A reboot is taking place in the self-driving world.
A year ago, most of the buzz around autonomous vehicles centered on passenger-carrying robotaxis. The COVID-19 pandemic temporarily grounded several AV test fleets. But it also brought new attention to the potential of using autonomous technology for transporting not just people, but also goods.
Today, makers and developers are looking to home-delivery robots and autonomous cargo trucks because profits are largest in those areas, and the use case appears easier and safer.
"I think we will see over the next years more of a pivot in that direction toward delivery," analyst Colin Langan said in a June webinar presented by the Society of Automotive Analysts.
"I do think that there's been a surprising lack of attention to the delivery market and that delivery probably could get here faster, the opportunity to generate income earlier for these startups. It could even provide an early scale advantage," he said.
Autonomous cargo-hauling fits into three classes: local, 25-mph, last-mile delivery; regional middle-mile cargo trucks; and long-haul highway freighters. A growing chunk of the low-speed delivery is handled by small, three- to six-wheeled sidewalk robots.
Among the latest developments: Wal- mart is adding Cruise, a General Motors affiliate, to its list of self-driving partners in a pilot grocery-delivery effort next year in Scottsdale, Ariz.
Meantime, AV truck startup Gatik is attracting investors with its focus on the middle-mile delivery task, using AVs to connect warehouses and microfulfillment centers with retail stores and distribution centers. The company says it has experienced explosive growth in business since the pandemic, which required adding vehicles ahead of schedule.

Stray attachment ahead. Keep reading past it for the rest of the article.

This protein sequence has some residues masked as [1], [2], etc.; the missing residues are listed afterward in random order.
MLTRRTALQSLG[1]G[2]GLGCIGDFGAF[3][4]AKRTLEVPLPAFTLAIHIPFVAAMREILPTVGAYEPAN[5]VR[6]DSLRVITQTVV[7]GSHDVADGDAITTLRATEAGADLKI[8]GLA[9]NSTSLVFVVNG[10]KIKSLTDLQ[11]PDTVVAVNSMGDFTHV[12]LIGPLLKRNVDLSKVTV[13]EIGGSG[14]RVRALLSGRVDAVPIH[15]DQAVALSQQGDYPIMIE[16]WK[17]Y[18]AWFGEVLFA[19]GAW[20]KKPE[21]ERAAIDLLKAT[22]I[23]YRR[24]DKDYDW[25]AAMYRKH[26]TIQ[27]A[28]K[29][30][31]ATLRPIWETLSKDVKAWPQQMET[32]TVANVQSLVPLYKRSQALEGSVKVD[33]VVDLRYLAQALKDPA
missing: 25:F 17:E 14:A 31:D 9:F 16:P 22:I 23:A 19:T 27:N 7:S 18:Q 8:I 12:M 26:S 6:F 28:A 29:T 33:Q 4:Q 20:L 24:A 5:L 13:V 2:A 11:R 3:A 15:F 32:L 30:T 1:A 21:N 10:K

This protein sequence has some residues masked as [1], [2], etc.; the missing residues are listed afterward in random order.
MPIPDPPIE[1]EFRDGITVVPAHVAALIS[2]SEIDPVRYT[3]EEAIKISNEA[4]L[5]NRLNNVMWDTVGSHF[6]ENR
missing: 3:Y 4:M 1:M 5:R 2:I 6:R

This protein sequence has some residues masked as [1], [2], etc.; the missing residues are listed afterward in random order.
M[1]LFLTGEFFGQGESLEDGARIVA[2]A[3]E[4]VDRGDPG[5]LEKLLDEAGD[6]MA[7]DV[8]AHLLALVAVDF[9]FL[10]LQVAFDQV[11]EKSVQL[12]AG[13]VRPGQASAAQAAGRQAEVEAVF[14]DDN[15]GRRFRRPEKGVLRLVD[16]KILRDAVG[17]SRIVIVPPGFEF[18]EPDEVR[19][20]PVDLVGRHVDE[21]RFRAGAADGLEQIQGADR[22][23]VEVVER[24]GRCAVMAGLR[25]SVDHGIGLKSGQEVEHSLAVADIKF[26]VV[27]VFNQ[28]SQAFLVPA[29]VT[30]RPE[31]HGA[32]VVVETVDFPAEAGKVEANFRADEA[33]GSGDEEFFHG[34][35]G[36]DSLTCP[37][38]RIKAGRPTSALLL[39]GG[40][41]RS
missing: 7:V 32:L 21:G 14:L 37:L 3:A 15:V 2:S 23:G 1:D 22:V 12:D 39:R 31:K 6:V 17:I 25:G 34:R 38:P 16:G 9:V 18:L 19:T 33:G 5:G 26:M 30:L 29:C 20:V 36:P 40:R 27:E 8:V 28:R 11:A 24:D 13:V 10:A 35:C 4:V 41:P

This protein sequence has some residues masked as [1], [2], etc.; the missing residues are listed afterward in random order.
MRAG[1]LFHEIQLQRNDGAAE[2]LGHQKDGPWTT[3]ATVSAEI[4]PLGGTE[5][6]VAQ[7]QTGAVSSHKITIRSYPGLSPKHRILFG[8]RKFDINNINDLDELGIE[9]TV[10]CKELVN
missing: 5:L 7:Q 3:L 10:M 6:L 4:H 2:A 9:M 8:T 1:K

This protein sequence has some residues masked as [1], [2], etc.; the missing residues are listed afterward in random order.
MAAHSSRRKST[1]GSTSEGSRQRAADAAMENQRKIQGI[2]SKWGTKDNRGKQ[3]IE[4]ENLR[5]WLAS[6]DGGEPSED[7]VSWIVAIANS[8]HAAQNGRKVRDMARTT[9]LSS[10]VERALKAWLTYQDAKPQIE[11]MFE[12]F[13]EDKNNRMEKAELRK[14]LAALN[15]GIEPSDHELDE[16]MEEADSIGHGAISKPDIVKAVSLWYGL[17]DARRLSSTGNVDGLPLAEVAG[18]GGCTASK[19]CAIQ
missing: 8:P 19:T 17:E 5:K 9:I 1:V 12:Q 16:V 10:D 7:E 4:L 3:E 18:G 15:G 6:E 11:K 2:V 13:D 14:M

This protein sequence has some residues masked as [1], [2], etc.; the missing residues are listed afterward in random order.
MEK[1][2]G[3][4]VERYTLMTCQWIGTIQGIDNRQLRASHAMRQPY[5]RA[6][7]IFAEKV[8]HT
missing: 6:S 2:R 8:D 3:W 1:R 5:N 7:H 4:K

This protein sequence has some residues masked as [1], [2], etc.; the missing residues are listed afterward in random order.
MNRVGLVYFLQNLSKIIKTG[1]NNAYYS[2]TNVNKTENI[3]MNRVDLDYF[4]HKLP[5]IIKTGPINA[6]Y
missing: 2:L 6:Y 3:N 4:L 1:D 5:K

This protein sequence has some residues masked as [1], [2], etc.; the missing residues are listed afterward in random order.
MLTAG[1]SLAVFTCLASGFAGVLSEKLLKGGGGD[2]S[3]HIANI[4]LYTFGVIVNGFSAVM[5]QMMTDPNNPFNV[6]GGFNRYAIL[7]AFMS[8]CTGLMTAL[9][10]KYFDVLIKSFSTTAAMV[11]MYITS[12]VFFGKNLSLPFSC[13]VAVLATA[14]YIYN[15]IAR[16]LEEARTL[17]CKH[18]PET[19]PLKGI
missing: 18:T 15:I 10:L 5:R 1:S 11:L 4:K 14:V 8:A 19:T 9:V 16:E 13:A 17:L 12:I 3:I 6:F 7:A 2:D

Some companies — such as Gatik, Nuro and Refraction AI — are focused on the delivery model. Others, such as Waymo and Aurora Innovation, have developed AV technology for use in passenger or cargo applications.
Among the selling points for using AVs for carrying goods are higher profits, fewer deadhead miles, less need to worry about ride comfort and fewer safety challenges.
For automakers, delivery also offers flexibility.
Jose Muñoz, CEO of Hyundai Motor North America, addressed autonomous delivery during an Automotive Press Association webinar in November.
"We are all-in when it comes to autonomous driving and connected vehicles," Muñoz said.
"We see that because of the pandemic, the robot taxis are going to continue to be a solid solution, because the technology is getting better and better. But at the same time, we also believe delivery as a business is going to be increasing significantly. So we see vehicles on platforms utilized for people transportation or for delivery."
COVID-19 concerns severely complicated the use and business case for autonomous passenger vehicles. Virus fears also pumped demand for contactless delivery systems for goods, prescriptions, fast food and groceries.